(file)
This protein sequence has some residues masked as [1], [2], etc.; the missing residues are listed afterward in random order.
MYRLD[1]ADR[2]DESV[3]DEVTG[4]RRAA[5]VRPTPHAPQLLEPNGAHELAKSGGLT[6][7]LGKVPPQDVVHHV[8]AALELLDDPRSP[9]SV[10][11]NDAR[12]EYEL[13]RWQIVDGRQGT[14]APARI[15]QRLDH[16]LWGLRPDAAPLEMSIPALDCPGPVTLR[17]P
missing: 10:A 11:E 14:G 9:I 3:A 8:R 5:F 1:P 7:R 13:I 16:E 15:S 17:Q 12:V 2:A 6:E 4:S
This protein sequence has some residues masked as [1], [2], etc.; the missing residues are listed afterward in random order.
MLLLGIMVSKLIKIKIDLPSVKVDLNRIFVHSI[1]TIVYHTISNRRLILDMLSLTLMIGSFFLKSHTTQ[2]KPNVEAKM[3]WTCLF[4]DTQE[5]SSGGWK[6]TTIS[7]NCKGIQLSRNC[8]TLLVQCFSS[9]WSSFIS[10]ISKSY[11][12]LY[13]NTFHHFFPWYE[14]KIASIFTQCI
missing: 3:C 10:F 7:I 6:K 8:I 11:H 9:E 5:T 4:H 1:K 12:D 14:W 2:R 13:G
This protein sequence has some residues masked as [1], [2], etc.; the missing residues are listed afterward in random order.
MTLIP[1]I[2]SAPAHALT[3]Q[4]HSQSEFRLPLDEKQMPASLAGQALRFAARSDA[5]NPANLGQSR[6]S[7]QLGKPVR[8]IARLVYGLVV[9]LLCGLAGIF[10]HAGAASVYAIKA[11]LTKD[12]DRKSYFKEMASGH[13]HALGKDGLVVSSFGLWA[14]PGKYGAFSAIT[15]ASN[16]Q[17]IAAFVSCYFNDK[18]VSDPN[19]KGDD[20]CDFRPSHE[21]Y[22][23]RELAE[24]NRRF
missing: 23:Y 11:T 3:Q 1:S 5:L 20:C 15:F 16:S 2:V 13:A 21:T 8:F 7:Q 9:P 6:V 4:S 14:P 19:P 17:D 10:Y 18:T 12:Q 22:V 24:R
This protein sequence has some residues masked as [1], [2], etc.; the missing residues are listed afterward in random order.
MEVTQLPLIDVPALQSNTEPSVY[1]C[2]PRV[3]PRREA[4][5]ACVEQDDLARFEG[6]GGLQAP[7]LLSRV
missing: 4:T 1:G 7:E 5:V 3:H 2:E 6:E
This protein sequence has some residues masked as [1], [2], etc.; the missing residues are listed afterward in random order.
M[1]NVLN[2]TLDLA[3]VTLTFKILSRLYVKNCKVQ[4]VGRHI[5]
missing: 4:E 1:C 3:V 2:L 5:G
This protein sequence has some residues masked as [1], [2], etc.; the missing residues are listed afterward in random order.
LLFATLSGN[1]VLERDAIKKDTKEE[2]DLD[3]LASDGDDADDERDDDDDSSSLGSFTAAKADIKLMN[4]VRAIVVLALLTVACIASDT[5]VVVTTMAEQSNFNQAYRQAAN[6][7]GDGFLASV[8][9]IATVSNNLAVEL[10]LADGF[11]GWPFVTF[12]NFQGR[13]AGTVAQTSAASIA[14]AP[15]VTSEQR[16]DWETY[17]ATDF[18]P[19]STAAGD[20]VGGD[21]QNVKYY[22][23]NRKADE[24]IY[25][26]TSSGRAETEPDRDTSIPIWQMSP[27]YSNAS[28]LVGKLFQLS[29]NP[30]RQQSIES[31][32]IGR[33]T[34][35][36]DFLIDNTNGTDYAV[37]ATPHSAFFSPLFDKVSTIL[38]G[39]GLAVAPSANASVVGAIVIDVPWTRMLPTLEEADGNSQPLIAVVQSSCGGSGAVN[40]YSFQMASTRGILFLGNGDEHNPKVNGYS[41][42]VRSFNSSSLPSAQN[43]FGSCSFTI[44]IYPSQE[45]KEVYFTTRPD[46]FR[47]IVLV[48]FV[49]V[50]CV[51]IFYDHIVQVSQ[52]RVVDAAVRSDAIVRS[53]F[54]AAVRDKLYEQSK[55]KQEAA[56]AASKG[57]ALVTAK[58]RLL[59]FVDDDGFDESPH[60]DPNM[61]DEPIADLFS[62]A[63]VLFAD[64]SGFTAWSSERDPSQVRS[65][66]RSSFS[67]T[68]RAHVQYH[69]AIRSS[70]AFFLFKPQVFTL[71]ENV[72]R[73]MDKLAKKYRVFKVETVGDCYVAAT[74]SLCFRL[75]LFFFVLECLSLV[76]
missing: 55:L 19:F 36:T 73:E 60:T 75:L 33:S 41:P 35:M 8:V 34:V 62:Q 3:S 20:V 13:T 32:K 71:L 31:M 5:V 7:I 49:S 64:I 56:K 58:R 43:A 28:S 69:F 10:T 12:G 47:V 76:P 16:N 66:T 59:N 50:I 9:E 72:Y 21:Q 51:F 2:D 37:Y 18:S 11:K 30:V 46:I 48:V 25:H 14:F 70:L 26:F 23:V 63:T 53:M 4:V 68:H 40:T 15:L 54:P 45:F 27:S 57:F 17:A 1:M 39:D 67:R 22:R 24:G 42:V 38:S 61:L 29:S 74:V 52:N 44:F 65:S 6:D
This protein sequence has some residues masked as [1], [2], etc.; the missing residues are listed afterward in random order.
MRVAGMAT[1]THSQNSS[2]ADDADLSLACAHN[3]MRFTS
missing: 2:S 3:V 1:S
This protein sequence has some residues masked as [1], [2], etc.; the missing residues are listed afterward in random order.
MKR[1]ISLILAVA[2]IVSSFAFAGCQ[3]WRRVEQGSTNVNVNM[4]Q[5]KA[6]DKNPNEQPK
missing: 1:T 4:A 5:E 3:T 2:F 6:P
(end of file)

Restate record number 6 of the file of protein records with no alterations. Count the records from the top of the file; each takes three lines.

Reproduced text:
This protein sequence has some residues masked as [1], [2], etc.; the missing residues are listed afterward in random order.
LLFATLSGN[1]VLERDAIKKDTKEE[2]DLD[3]LASDGDDADDERDDDDDSSSLGSFTAAKADIKLMN[4]VRAIVVLALLTVACIASDT[5]VVVTTMAEQSNFNQAYRQAAN[6][7]GDGFLASV[8][9]IATVSNNLAVEL[10]LADGF[11]GWPFVTF[12]NFQGR[13]AGTVAQTSAASIA[14]AP[15]VTSEQR[16]DWETY[17]ATDF[18]P[19]STAAGD[20]VGGD[21]QNVKYY[22][23]NRKADE[24]IY[25][26]TSSGRAETEPDRDTSIPIWQMSP[27]YSNAS[28]LVGKLFQLS[29]NP[30]RQQSIES[31][32]IGR[33]T[34][35][36]DFLIDNTNGTDYAV[37]ATPHSAFFSPLFDKVSTIL[38]G[39]GLAVAPSANASVVGAIVIDVPWTRMLPTLEEADGNSQPLIAVVQSSCGGSGAVN[40]YSFQMASTRGILFLGNGDEHNPKVNGYS[41][42]VRSFNSSSLPSAQN[43]FGSCSFTI[44]IYPSQE[45]KEVYFTTRPD[46]FR[47]IVLV[48]FV[49]V[50]CV[51]IFYDHIVQVSQ[52]RVVDAAVRSDAIVRS[53]F[54]AAVRDKLYEQSK[55]KQEAA[56]AASKG[57]ALVTAK[58]RLL[59]FVDDDGFDESPH[60]DPNM[61]DEPIADLFS[62]A[63]VLFAD[64]SGFTAWSSERDPSQVRS[65][66]RSSFS[67]T[68]RAHVQYH[69]AIRSS[70]AFFLFKPQVFTL[71]ENV[72]R[73]MDKLAKKYRVFKVETVGDCYVAAT[74]SLCFRL[75]LFFFVLECLSLV[76]
missing: 55:L 19:F 36:T 73:E 60:T 75:L 33:S 41:P 35:M 8:V 34:V 62:Q 3:S 20:V 13:T 32:K 71:L 31:M 5:V 7:I 49:S 64:I 56:K 58:R 43:A 28:S 69:F 10:T 12:G 47:V 76:P 16:N 66:T 59:N 50:I 9:E 72:Y 21:Q 51:F 2:D 37:Y 18:S 11:K 30:V 46:I 48:V 25:H 14:F 70:L 26:F 23:V 63:T 53:M 4:V 68:H 40:T 15:L 54:P 45:F 27:S 57:F 17:A 1:M 39:D 67:R 22:R 24:G 42:V 38:S 61:L 29:S 74:V 52:N 44:F 65:S 6:D